To value something is to think it is important. To believe something is to think it is true. What things do I value, and how are those things connected to what I believe? Continue reading
As of this writing, the official page of the White House looks like this:
But we shouldn’t forget it once looked like this:
Getting a piano generally in tune seems like a complicated task. In fact, it is literally impossible to tune a piano perfectly. For an explanation of this surprising problem, see this video from Minute Physics.
Although it’s not my expertise, a student recently asked me how often they should have their piano tuned. I did a little casual research (thank you, Google). It seems like the consensus among piano technicians is between one and four times a year. Here are summaries of some of the top results: Continue reading
Kissability by Katherine Duke is a short, easy read. The longest chapter is only nine pages. However, it offers a lot of material, and a huge number of different perspectives.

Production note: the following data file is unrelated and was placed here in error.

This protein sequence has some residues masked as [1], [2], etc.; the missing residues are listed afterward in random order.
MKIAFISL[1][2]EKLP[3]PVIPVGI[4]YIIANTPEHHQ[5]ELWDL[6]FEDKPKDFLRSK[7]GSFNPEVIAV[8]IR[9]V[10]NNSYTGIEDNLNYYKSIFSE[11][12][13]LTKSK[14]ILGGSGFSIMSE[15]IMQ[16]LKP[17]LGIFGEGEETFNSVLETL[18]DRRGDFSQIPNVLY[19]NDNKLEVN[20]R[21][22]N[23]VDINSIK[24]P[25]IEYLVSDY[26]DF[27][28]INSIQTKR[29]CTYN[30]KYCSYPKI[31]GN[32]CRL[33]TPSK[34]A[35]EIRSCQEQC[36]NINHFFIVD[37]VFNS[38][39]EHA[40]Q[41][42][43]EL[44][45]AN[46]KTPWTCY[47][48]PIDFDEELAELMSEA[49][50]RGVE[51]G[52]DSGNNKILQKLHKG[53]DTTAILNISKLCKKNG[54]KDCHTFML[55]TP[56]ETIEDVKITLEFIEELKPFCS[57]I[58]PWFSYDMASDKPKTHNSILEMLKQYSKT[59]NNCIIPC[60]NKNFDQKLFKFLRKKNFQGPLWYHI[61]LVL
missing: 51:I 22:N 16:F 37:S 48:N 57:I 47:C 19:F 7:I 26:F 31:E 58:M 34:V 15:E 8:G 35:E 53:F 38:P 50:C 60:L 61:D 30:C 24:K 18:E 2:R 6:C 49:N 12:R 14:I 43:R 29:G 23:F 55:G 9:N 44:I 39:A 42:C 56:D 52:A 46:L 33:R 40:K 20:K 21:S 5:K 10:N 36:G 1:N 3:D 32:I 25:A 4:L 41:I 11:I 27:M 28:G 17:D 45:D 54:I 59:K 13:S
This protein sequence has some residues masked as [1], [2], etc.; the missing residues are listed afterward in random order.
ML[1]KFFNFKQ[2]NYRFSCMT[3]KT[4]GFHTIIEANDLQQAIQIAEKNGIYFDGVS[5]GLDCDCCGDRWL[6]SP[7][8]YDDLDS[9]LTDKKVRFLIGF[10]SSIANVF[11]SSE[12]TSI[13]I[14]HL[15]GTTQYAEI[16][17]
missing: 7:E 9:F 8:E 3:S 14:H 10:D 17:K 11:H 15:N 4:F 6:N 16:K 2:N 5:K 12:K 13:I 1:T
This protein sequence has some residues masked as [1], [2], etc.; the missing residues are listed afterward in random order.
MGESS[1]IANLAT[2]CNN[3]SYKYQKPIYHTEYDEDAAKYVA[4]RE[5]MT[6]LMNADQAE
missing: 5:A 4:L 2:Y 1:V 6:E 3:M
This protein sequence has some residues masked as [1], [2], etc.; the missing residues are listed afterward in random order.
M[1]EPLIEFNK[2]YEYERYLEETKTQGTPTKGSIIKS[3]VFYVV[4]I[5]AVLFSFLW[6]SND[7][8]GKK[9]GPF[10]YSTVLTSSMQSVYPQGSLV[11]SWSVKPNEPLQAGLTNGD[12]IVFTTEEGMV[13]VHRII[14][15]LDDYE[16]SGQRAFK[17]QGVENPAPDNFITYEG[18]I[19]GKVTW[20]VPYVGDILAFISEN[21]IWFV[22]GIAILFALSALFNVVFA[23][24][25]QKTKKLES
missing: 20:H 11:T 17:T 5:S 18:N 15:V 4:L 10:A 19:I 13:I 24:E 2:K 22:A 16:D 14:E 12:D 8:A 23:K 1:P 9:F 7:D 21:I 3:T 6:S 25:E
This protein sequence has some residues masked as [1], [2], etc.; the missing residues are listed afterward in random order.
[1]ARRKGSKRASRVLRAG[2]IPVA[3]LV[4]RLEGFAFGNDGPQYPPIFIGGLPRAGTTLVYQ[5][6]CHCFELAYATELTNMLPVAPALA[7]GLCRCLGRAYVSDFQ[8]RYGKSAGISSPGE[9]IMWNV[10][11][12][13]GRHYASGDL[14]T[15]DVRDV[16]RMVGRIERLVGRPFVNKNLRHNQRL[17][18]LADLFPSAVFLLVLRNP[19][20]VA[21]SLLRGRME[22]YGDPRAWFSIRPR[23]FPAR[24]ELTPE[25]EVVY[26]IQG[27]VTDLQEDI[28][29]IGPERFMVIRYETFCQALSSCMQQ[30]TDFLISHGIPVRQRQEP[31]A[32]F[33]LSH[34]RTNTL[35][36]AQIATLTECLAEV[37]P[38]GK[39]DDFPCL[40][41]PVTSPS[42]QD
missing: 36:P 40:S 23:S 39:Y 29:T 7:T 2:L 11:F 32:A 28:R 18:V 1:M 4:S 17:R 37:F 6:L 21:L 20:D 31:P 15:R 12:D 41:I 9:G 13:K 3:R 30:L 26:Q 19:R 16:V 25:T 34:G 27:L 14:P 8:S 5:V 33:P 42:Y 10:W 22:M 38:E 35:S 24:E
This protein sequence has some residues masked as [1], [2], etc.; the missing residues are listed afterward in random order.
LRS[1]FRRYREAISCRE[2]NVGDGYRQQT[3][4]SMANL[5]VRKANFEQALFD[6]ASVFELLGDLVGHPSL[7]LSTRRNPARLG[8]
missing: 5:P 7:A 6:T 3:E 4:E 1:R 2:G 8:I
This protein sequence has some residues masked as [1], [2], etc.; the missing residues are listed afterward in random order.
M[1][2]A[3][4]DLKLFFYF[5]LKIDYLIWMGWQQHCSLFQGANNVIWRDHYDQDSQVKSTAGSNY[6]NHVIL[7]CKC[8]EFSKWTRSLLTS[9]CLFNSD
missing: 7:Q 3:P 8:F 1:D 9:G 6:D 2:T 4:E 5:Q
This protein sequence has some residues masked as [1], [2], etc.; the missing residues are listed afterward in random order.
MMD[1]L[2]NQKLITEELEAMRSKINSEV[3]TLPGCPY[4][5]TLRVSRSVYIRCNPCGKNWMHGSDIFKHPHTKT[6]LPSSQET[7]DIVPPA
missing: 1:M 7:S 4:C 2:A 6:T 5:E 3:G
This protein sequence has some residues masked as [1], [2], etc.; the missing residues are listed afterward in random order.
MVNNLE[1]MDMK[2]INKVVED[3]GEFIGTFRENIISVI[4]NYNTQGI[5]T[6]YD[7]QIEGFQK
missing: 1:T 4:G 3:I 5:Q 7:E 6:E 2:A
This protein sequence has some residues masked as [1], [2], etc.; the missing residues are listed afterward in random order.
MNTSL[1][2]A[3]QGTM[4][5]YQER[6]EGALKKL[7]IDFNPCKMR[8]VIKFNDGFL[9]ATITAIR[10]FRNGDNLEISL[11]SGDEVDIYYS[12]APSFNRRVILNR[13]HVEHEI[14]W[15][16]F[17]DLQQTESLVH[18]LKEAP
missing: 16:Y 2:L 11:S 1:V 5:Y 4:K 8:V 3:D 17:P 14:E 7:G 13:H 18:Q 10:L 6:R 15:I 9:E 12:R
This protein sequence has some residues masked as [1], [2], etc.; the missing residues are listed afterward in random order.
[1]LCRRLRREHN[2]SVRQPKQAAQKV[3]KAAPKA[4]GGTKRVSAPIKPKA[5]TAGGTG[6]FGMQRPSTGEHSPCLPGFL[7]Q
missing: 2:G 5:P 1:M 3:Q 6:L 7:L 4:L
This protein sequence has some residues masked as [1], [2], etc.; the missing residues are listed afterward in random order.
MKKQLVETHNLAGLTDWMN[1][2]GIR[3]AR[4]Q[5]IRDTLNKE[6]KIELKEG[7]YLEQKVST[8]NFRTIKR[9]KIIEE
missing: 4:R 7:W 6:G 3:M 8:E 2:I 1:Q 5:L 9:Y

The people who responded to Duke’s questions are very honest about their experiences. Their anecdotes are sometimes really funny. I especially like the advice from John’s dad in Chapter 10, who sat him down as a boy and began by saying, “Son, girls are like eggs…”
Other times, they’re gut-wrenchingly sad. When William is asked, in Chapter 7, what he thinks the best or most beautiful parts of his body are, he just replies, “N/A”.
Much of the book seems uncategorizable, like the fictional dialogues comprised of different people’s answers to the questions, or the pages that consist only of poetry or single-sentence quotes. Continue reading
Musicians and non-musicians alike frequently use the word “song” to refer to any short musical experience. I’m not a fan of that usage.
While attending UMass Amherst, I wrote a paper on musical hypermeter in Koji Kondo’s music for The Legend of Zelda: A Link to the Past. It isn’t perfect and I would love to rewrite it someday, but it does contain some fairly accurate transcriptions of the soundtrack in lead sheet notation.
You can download a PDF of it here.
Elon Musk is a fascinating guy. I recently watched a video compilation of him talking about entrepreneurship. Here’s the video:
A few years ago, bassist Tom Kenrick articulated a policy on his blog called the “gig triangle”. The idea is that there are three factors he considers when deciding whether or not to take a gig. These factors–the three points on the triangle–are the quality of the music he will be making, the quality of the people he will be interacting with, and the amount of money offered to him for the gig. If a gig satisfies two out of those three variables, then Kenrick considers it worth taking, writing, “two out of three ain’t bad.”